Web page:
Some kind and loving soul has re-edited all six seasons of Sex and the City such that it tells the story of a lesbian sex writer’s search for the perfect woman.
It works, you guys. And say what you will about SATC‘s attendant issues (there were many!), that show was never better than when it was about women connecting to other women. (Remember when Charlotte was best friends with a bunch of “power lesbian” Bette Porter lookalikes? That was my favorite Charlotte of all.)
I feel ungenerous for saying it, because I truly believe that a good actor can convince you of anything, regardless of what you know about their personal life, but it’s impossible for me to watch any of Miranda’s storylines without letting my knowledge of her actress’ current relationship coloring every single one of her scenes. 100% of Miranda’s problems could have been solved by someone shouting “YOU’RE GAY, PROBABLY” at her.
You probably never have this kind of problem, because you’re a very evolved person. And I know that being pushy and wearing a lot of sweatshirts and powersuits and liking your own space and flinching from intimacy with men does not a lesbian make (except when it does). You’re probably a very butch straight woman who transcends all categories and leaves everyone happily dazed in your wake.
But this is the happiest and most comfortable we will see Miranda in six seasons, decked out in protective gear sitting next to an adorable baby butch with great teeth. It’s funny, looking back, to realize that 30 Rock and Sex and the City had an “accidental lesbian date setup” episode early on in both of their first seasons, maybe to preempt any lingering questions about the main character’s sexuality. Because there is this idea, sometimes, that comes up, particular with women, that suggests that maybe if things aren’t working out with men, it’s time they tried being with other women.
And that’s unfair! And a stereotype!
Except for when it isn’t, and it works. Remember when Cynthia Nixon came out?
“I gave a speech recently, an empowerment speech to a gay audience, and it included the line ‘I’ve been straight and I’ve been gay, and gay is better.’ And they tried to get me to change it, because they said it implies that homosexuality can be a choice. And for me, it is a choice. I understand that for many people it’s not, but for me it’s a choice, and you don’t get to define my gayness for me. A certain section of our community is very concerned that it not be seen as a choice, because if it’s a choice, then we could opt out. I say it doesn’t matter if we flew here or we swam here, it matters that we are here and we are one group and let us stop trying to make a litmus test for who is considered gay and who is not.”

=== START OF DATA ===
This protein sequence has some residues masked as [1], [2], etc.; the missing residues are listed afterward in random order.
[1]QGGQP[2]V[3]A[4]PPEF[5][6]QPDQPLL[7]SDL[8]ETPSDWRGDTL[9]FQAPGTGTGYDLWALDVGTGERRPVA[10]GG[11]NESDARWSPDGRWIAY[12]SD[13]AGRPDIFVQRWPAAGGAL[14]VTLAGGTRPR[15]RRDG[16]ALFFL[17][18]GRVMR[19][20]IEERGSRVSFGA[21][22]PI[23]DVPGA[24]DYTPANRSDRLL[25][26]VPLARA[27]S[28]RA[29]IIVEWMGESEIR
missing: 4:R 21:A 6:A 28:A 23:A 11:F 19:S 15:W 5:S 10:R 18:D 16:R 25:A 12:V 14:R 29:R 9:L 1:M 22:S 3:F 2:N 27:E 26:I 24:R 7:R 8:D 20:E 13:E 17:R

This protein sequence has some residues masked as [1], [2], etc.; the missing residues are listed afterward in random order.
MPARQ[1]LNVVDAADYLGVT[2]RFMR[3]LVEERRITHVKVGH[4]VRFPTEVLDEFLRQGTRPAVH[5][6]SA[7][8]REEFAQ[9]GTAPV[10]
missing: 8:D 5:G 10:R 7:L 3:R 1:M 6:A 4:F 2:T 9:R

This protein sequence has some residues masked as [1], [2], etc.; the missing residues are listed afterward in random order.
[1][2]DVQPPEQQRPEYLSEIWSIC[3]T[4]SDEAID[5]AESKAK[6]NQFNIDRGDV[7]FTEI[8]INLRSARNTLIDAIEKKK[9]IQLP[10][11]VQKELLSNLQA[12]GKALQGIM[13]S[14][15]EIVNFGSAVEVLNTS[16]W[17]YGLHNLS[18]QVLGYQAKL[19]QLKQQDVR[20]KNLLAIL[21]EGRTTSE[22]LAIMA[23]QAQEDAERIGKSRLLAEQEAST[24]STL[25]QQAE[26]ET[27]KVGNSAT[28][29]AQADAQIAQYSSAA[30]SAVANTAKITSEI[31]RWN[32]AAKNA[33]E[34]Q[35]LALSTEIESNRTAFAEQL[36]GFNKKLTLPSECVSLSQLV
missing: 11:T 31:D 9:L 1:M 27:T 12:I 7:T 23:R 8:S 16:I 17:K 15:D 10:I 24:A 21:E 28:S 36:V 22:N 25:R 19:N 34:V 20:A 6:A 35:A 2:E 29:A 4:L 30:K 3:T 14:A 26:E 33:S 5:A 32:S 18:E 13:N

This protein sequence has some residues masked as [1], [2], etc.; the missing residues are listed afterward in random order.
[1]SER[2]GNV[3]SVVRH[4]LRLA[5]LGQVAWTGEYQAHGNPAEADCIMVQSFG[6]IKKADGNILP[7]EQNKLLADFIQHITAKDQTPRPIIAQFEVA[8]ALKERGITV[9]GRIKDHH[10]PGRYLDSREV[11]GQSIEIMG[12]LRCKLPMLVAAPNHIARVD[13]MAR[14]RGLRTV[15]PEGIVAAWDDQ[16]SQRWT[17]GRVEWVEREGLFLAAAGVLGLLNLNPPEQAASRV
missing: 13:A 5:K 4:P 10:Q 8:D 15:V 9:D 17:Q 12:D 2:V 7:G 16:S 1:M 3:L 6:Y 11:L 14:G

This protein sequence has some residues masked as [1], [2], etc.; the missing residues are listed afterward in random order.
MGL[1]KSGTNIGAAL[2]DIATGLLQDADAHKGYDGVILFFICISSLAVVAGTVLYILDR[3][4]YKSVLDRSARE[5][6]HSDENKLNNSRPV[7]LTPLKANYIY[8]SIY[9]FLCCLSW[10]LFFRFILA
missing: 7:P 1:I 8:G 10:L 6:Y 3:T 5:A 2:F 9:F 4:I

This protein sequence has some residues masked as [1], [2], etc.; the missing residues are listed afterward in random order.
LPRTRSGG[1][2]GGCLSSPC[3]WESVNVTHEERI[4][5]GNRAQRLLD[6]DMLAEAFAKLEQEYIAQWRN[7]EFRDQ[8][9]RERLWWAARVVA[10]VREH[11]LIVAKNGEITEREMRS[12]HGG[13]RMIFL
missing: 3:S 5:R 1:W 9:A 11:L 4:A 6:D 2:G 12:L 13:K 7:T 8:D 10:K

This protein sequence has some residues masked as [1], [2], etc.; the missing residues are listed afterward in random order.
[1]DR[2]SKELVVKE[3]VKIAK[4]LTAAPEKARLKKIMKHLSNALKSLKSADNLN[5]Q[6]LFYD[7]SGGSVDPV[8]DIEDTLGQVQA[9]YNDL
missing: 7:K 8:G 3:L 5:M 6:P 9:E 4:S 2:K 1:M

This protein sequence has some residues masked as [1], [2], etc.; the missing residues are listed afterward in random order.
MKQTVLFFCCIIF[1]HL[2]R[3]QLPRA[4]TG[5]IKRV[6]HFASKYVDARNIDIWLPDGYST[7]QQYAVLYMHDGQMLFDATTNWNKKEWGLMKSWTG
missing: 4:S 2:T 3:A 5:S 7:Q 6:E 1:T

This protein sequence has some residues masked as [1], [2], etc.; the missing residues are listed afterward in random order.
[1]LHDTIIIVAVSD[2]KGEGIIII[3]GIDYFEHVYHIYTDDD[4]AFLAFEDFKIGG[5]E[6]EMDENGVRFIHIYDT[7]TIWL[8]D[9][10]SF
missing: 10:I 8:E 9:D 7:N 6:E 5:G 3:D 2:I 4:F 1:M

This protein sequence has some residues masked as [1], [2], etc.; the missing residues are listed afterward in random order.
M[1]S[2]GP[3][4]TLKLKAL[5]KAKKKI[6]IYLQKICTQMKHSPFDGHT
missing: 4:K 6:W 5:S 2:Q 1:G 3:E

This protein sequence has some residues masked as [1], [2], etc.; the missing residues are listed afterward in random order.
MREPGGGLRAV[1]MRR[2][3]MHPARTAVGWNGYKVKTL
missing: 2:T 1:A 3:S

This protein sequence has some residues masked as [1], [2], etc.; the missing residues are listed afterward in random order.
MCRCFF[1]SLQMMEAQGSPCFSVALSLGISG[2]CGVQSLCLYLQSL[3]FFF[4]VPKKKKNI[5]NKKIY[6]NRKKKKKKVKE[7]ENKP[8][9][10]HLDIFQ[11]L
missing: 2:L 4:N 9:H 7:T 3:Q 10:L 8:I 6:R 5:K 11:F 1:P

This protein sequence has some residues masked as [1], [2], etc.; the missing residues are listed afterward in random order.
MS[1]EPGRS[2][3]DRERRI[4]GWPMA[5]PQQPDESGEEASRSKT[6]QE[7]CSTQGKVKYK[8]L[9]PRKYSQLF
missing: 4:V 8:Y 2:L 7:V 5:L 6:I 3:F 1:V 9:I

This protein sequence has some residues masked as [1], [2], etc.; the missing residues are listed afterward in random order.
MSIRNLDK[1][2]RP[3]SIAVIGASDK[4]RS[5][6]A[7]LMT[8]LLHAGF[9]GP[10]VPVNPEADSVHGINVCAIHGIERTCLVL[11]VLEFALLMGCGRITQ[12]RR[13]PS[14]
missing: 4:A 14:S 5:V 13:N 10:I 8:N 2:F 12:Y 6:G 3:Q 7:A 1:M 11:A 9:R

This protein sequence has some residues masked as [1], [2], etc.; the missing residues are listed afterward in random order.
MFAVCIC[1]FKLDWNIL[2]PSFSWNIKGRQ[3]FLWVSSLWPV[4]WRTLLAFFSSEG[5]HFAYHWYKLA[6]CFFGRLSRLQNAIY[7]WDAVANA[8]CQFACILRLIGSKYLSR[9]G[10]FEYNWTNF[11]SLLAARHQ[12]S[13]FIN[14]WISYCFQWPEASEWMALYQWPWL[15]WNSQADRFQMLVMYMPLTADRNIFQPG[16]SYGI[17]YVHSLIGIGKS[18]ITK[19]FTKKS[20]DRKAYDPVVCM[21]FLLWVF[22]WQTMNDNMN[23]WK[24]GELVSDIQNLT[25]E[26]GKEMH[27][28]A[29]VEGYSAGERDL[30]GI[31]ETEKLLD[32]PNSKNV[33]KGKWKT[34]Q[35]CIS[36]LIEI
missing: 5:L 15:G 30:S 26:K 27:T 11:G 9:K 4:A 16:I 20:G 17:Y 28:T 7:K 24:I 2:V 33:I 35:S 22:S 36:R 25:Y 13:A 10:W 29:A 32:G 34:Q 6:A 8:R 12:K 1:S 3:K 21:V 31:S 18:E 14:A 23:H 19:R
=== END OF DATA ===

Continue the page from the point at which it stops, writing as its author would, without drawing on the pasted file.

The idea, in general, is more than a little patronizing — like a lesbian is what you get when you take a straight woman who’s been pushed around by men too many times. But there’s something to the idea that a person can wake up one day and see things just 10% differently. It’s the same person, looking at the same things, but with a slight adjustment, and everything is changed. And the degree to which choice and innate desire and personal experience and inner wiring work together in that — I don’t get it, but I’ve had days where I woke up, and I was me, and the world was the same, but everything was different from how it had been the day before.
The friendship Carrie had with Miranda in particular — I’ve had that friendship. Have you had that friendship? You look back a few years later (you may or may not talk anymore), and you can say to yourself, I think I was in love. I was in love with her, and I never let myself know it. She’s beautiful, usually – and, if you go on to date women, not at all like the kind of women you’ll go on to date. Men are crazy about her, and that drives you crazy, and you find something to hate about all her boyfriends, even though you’re the one she comes to with all of her dating problems.
People ask you what’s going on between the two of you, and you truly have no idea, because you’ve become so practiced at lying to yourself that you don’t notice it when you do it. They ask you about how you look at her. I don’t know what you mean, you tell them, and you look at her like this.
Like you’re astonished. And you are, every day. You’re astonished but things are so good that you hold in your breath to keep them from changing. And she tells you about the men she’s with and a sick part of you feels proud that they don’t know she tells you about them. They get to sleep with her, but you get to hear about it, and you feel sorry for them instead of for yourself.
When you fight, it’s tight and painful and you have to close your eyes to say things to her, because you make yourself say things that you know she would never forgive you for. You say her name, and it’s desperate. And you never really talked about it.
It was a show about women who found their soulmates in other women, anyhow.
Mallory is an Editor of The Toast.